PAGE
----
Ben Wolfenden, 33, has cystic fibrosis making his life filled with challenges, but with that comes a drive of success and determination.
Ben was a normal 13-year-old boy playing football with his friends. Then one day he remembered rushing to the hospital to be treated for a genetic illness that would alter his world forever. Ben Wolfenden, 33, founder of Visibilis, was diagnosed with cystic fibroses (CF) as a baby. He was only 13 years old when he was told he would live to 30. In a split second he realised how significantly life changing the condition was. His childhood would never be the same as other kid’s, constantly being admitted to hospital every month for a week.
Ben deals with a series of chest infections, digestive problems and diabetes from a very young age, so challenges where a constant in his life growing up. Just like any young boy, he would want to play football with his friends, but when they would head out, Ben had to be rushed to hospital. “Everyone would go out but I would have so much more responsibility to think and consider my health first,” says Ben. This may have pushed him back socially, but he was far too determined to sacrifice everything in his life. He would allow himself some element of fun, whether it be hanging out with friends, playing a bit of football or going on a night out. This was to prove to himself that “despite having cystic fibrosis, I could achieve something and feel worthy, even like running a business or having a family,” he stressed.
Ben started his digital marketing business Visibilis back in 2010, with the main aim of building a good client relationship for their digital needs. This came about when he worked for digital agencies after graduating university, he thought: “it would be more beneficial for me and my health if I worked for myself.” He dedicates all his time to the company, working seven days a week, he enjoys it and it doesn’t seem like work to him.
He even won the Stelios award for disabled entrepreneurs in 2014 for his commitment. The prestigious award recognises disabled entrepreneurs in the UK, who have shown an obligation to hard work as well as proving anyone can get along in business on their own. Ben was awarded a £50,000 cash prize to grow his business which was presented by EasyJet founder Sir Stelios Haji-loannou and the Leonard Cheshire Disability charity.
The award from a business perspective helped Ben massively for the company. It helped him take up permanent staff which as a result, made the company grow double in size since 2014. Their figures have also doubled in size taking the company to great financial success. But most importantly the award helped him take risks where he wouldn’t necessary have taken them, like moving offices to a bigger place, it made him more confident in what he does.
But starting a whole new business was not a walk in the park, Ben faced many challenges along the way, he explains: “the number of times you get knocked back, get refused or don’t even get work is really unbelievable.” This happened to him all the time, especially in the beginning after university, everyone would refuse taking him on. But Ben describes how you have to keep saying to yourself tomorrow is a new day, finding that you will become successful because you keep on trying. “It’s all about how hard you work,” luck will eventually come as you are working so hard. So when it came to him starting up Visibilis, he said: “It was about me taking back control, and as long as I feel in control, I’m happy.”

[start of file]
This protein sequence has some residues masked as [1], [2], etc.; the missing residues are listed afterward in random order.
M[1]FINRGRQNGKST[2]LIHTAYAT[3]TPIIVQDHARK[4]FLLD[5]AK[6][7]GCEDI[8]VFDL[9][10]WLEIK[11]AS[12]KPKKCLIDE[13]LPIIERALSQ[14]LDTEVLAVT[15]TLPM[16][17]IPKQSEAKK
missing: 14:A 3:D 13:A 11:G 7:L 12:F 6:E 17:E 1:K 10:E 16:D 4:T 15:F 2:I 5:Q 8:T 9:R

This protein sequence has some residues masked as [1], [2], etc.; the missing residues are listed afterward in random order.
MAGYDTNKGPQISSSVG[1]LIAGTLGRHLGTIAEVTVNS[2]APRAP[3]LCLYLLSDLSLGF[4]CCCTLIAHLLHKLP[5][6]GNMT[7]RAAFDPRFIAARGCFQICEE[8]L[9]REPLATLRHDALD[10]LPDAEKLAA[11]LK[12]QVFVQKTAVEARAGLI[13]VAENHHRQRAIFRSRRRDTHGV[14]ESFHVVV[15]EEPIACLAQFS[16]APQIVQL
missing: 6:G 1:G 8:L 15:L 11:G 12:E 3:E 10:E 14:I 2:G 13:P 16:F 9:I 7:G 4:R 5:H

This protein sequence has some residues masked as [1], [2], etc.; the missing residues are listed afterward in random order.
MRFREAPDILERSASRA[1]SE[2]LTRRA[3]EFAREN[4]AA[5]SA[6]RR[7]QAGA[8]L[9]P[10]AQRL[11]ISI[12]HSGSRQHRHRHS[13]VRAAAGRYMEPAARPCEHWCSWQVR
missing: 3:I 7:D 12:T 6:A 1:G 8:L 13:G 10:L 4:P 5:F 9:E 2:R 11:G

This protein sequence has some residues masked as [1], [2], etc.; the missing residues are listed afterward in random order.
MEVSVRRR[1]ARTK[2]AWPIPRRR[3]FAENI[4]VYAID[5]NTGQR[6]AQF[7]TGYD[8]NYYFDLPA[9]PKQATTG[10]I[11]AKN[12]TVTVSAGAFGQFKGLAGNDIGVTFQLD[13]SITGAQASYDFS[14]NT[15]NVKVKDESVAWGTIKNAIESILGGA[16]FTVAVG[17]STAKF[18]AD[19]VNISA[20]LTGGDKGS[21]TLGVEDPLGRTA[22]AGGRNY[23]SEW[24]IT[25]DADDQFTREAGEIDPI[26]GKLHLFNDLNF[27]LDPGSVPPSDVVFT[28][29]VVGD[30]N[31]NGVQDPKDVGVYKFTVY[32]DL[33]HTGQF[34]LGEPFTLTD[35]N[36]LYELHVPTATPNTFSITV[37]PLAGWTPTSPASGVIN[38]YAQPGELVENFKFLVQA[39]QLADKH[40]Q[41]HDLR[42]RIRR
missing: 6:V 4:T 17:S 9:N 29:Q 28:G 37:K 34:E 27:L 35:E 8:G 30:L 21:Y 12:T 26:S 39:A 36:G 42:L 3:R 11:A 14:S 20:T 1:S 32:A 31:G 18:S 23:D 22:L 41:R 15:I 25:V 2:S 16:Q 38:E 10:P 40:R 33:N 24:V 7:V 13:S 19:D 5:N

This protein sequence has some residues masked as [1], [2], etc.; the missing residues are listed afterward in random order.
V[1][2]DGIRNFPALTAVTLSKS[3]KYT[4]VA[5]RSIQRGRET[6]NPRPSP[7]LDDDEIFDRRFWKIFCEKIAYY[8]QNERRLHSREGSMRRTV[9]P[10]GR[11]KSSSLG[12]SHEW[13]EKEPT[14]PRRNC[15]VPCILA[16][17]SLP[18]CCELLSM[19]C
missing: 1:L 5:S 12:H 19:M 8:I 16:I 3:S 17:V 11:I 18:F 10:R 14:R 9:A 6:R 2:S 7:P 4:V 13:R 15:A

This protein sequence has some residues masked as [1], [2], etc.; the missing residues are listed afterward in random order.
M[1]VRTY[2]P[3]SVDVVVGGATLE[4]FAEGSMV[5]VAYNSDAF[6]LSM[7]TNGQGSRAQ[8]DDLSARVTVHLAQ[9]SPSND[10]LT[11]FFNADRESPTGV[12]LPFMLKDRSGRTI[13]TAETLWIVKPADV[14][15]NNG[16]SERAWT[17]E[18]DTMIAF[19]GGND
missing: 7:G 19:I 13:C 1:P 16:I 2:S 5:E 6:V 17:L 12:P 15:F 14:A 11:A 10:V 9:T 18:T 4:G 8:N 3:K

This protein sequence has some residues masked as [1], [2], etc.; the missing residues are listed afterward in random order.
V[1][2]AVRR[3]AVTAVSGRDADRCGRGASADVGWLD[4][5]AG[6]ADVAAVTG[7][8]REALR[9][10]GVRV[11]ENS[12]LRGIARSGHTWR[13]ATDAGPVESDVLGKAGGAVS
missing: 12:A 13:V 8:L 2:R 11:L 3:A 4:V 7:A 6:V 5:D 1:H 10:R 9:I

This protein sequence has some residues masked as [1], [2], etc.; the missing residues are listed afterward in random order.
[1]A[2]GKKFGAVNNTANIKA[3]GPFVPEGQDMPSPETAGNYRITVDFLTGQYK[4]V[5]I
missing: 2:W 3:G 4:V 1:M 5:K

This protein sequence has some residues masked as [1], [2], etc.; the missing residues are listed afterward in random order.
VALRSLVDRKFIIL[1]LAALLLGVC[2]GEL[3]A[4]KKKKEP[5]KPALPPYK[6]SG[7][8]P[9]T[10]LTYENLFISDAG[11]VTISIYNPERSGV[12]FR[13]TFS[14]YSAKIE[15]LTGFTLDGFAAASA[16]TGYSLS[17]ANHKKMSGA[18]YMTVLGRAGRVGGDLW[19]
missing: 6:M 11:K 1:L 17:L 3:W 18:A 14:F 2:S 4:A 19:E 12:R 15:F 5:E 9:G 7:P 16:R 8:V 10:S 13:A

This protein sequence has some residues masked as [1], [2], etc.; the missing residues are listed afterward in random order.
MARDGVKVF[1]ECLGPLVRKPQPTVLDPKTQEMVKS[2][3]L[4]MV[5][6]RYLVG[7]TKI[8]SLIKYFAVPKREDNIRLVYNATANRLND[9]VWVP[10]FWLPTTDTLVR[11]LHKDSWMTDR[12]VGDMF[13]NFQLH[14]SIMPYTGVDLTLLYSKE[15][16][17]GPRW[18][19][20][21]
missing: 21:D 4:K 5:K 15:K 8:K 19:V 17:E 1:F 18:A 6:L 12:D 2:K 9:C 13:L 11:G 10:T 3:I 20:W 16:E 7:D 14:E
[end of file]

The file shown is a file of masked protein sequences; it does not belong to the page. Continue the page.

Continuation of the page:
He works his day around his condition, spending every two and a half hours in the morning getting ready for the day. Ben wakes up at 5:30am and does his physio, nebulisers, and pills. He also takes another 60 pills throughout the day.
You can meet Ben and won’t even realise there’s anything wrong, but then all of a sudden, two days later he’s in hospital. This happens to him all the time, he will get sick but then better. “People with CF often look healthy, but it is a life limiting condition,” Sophia Robey, from the Cystic Fibrosis Trust, says. “The condition is caused by a genetic mutation in the cells of the human body that are unable to move water and salt around,” this can cause a significant “build-up of mucus in the digestive system and lungs.”
People who suffer from CF usually inherit it from a faulty gene that is passed from both parents. It usually effects an individual’s lungs and digestive system due to the sticky mucus build up. Although there are no possible cures for CF, there are treatments an individual can take. These include antibiotics to prevent chest infections, special techniques to clear mucus from the lungs, medicines to absorb food better, and possibly a lung transplant.
Regardless of this, CF has taken a heavy toll on Bens health over the years. Before he used to be in hospital once a year, now he is in every three weeks. When this happens he takes a course of injections over a two-week period. Over the years the damage that gets caused to his lungs though infections make him weaker as well as his routine getting tougher.
But in spite of this, his optimism doesn’t fade. In fact, he says: “this helps me a lot in working life because you get refused but then you don’t worry as the next day or week will be different.” With all the challenges life has thrown at him, he stresses it is important to keep on trying not matter how often you get pushed back. There will always be problems in life and it’s a case of trying to make it with a smile on your face, even though it’s not easy, tomorrow will always be another day. “There will be highs and lows, but it’s how you manage the lows” it’s about saying “you know what I can go on from this,” Ben describes.